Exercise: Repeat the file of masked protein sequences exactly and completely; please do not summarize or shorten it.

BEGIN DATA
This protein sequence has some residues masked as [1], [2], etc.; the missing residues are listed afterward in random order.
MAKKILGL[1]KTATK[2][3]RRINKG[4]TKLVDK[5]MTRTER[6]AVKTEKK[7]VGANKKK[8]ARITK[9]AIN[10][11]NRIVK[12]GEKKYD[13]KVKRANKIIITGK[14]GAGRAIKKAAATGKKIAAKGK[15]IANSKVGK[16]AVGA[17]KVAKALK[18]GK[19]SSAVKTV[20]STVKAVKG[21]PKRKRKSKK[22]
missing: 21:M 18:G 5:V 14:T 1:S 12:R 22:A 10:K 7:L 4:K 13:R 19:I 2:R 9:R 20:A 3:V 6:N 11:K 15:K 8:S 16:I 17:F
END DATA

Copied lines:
This protein sequence has some residues masked as [1], [2], etc.; the missing residues are listed afterward in random order.
MAKKILGL[1]KTATK[2][3]RRINKG[4]TKLVDK[5]MTRTER[6]AVKTEKK[7]VGANKKK[8]ARITK[9]AIN[10][11]NRIVK[12]GEKKYD[13]KVKRANKIIITGK[14]GAGRAIKKAAATGKKIAAKGK[15]IANSKVGK[16]AVGA[17]KVAKALK[18]GK[19]SSAVKTV[20]STVKAVKG[21]PKRKRKSKK[22]
missing: 21:M 18:G 5:V 14:T 1:S 12:R 22:A 10:K 7:L 4:K 13:R 19:I 2:R 9:R 20:A 3:V 6:N 11:K 15:K 8:S 16:I 17:F